The WWF is run at a local level by the following offices...
A new project called Khetha (which means "choose") will see WWF offices in Mozambique and South Africa, USAID and a range of other partners join hands to tackle wildlife trafficking by working closely with local communities.
The illegal trade of wildlife products – including rhino horn and elephant ivory – is the world’s fourth largest transnational crime. These crimes represent not just a threat to Africa’s endangered animals, but also affect the safety and well-being of communities who live near these protected areas.
WWF South Africa and the United States Agency for International Development (USAID) understands that the fate of people and wildlife are deeply connected, and this philosophy underpins the newly launched multi-partner project called Khetha (which means “choice”).
The initiative is a joint five-year programme between WWF offices in Mozambique and South Africa, USAID and a range of other partners including government departments in South Africa and Mozambique. Khetha tackles wildlife trafficking in South Africa and Mozambique through working closely with local communities to mitigate the negative effects of wildlife crime on both animals and people.
Khetha’s primary focus is on wildlife trafficking within the Greater Limpopo Transfrontier Conservation Area. A key strategy is to work with local people living close to conservation areas to address the drivers behind illegal behaviour, including finding economic alternatives to illegal wildlife trade.
This has the potential to stimulate local development in places that are remote and isolated, and where socio-economic opportunities are extremely scarce. Khetha also aims to help revitalise the often adverserial relationship between communities and conservation agencies, and at a higher level, to support governments to implement national and regional wildlife trafficking policies.
Dr Morné du Plessis, CEO of WWF South Africa, commented: “WWF South Africa takes a holistic approach to environmental challenges. We know it is vital to involve people living around protected areas in conservation and are excited to bring this approach to countering illegal wildlife trade in the Greater Limpopo Transfrontier Conservation Area.”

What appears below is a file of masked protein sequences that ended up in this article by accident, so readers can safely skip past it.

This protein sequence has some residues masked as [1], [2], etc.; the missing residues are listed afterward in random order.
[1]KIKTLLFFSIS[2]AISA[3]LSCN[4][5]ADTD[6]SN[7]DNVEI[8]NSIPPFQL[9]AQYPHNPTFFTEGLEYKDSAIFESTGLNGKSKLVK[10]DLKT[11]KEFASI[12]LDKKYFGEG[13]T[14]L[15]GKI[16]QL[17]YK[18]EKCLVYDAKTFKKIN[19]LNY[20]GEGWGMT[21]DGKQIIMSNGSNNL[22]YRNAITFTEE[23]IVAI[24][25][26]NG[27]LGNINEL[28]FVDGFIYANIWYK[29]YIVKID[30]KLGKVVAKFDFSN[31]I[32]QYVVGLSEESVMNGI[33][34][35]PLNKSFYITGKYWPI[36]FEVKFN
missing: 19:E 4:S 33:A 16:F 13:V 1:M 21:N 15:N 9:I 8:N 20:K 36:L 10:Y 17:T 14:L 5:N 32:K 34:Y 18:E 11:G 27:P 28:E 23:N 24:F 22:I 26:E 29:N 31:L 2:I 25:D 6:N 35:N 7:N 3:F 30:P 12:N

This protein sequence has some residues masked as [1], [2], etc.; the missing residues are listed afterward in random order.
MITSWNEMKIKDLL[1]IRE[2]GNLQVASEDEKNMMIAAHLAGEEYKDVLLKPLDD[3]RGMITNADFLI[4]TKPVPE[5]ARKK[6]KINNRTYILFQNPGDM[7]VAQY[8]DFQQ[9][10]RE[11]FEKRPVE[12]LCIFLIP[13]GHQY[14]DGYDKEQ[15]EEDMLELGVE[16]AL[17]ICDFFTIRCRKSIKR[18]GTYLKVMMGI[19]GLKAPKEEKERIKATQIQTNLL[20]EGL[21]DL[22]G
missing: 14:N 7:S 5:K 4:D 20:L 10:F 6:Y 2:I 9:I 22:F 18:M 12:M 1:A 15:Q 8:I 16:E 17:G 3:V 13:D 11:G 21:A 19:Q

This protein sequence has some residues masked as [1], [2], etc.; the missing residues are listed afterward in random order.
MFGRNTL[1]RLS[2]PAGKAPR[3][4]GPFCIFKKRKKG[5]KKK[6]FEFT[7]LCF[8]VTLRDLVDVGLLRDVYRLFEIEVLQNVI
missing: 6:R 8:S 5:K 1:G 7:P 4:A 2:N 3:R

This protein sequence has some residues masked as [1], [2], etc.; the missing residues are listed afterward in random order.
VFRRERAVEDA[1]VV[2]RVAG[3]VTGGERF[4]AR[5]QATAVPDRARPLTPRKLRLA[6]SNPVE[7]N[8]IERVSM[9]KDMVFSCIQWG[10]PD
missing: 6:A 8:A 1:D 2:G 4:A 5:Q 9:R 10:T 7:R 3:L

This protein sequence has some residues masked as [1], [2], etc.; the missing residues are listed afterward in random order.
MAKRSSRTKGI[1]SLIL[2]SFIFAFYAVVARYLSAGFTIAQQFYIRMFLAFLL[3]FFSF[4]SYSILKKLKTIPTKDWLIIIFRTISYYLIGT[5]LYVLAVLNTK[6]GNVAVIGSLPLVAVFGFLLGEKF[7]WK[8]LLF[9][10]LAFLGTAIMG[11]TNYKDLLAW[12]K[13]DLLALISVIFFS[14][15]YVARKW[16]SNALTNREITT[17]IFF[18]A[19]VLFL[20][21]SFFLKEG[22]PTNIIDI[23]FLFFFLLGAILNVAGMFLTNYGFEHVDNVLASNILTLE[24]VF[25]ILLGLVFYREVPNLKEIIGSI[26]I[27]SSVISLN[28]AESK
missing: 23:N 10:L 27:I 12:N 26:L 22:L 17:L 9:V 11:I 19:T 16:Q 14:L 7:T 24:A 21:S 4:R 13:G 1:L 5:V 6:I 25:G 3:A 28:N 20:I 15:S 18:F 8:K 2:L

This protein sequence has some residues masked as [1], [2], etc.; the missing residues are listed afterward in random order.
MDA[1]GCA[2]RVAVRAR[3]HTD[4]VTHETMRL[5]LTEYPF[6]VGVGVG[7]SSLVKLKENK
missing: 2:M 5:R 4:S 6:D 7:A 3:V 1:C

Doreen Robinson, Regional Environment Officer for USAID, added: “USAID is concerned not only about the impacts of illegal trade on wildlife but also on how it affects sustainable livelihoods for people. This is why we are making significant investments into combatting wildlife crimes throughout the southern Africa region to address this threat in a more systemic manner.”
Khetha’s work builds on earlier projects implemented by WWF SA, such as building the capacity of government officials working on wildlife trafficking in association with the Department of Environmental Affairs (DEA) and supported by the US Department of State Bureau of International Narcotics and Law Enforcement Affairs (INL).
One of Khetha’s focus areas will be southern Mozambique, an area heavily affected by wildlife trafficking. An existing project with the Mangalane community will be further expanded in an area adjacent to the Kruger National Park, in close collaboration with Mozambican partners and government agencies. WWF Mozambique will also provide support to research and academic institutions to generate scientific based knowledge within Great Limpopo Conservancies (GLC) and Limpopo National Park.
Anabela Rodriquez, Country Director of WWF Mozambique, added: “The transboundary threat of wildlife trafficking cannot be solved by a single actor in a single country, it is essential that we work closely together if we are to make headway against the wildlife trafficking networks threatening our people and our heritage.”